New Malware Designed To Go After Linux Systems Comments Off on New Malware Designed To Go After Linux Systems
Linux systems aren't targeted by hackers as often as Windows and iOS-based systems, but they're certainly not immune.
Recently, security researchers have discovered a new strain of malware developed by Chinese hackers, specifically for the purpose of targeting Linux-based systems. The new malware has been dubbed 'HiddenWasp'.
It bears a number of features in common with another malware strain. It is similar to the Linux version of Winnti, which has gained some notoriety and is a tool used commonly by Chinese hackers. Whether this new strain was created by the same hackers who make use of Winnti, or a rival group looking to springboard off of Winnti's success is currently unknown. In either case, HiddenWasp is hardly the first malware strain to borrow code from other sources.
As to its use, researchers have so far been unable to discover precisely how hackers are spreading their new creation around. They theorize that it is likely installed by the hackers themselves on systems that have already been compromised.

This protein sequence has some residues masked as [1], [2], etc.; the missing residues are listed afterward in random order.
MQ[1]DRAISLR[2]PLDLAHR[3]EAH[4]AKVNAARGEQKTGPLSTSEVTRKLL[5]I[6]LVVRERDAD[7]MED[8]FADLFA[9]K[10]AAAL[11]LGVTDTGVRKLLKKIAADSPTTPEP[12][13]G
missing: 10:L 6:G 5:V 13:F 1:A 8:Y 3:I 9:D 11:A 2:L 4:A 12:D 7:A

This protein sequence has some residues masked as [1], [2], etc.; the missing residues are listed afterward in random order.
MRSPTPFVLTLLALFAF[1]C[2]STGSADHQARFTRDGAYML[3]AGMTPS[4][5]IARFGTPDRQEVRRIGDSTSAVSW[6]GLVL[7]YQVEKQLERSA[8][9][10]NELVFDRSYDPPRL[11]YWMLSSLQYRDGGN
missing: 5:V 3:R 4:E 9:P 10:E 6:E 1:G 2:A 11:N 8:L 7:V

HiddenWasp's functionality isn't as robust as some other strains of malware, which indicates that it may still be in an early stage of development. Even so, it's capable of uploading and downloading files, running executables and terminal commands, and more. So it's definitely not a threat that should be taken lightly.
The researchers had these details to add:
"We observed that the HiddenWasp files were uploaded to VirusTotal using a path containing the name of a Chinese-based forensics company known as Shen Zhou Wang Yun Information Technology Co., Ltd. Furthermore, the malware implants seem to be hosted in servers from a physical server hosting company known as ThinkDream, located in Hong Kong."
Whether these details are meant to misdirect, or perhaps point to Chinese government involvement in the development of the strain is uncertain at this point. Either way, if you have Linux systems running on your network, be aware that there's a new threat to keep an eye out for.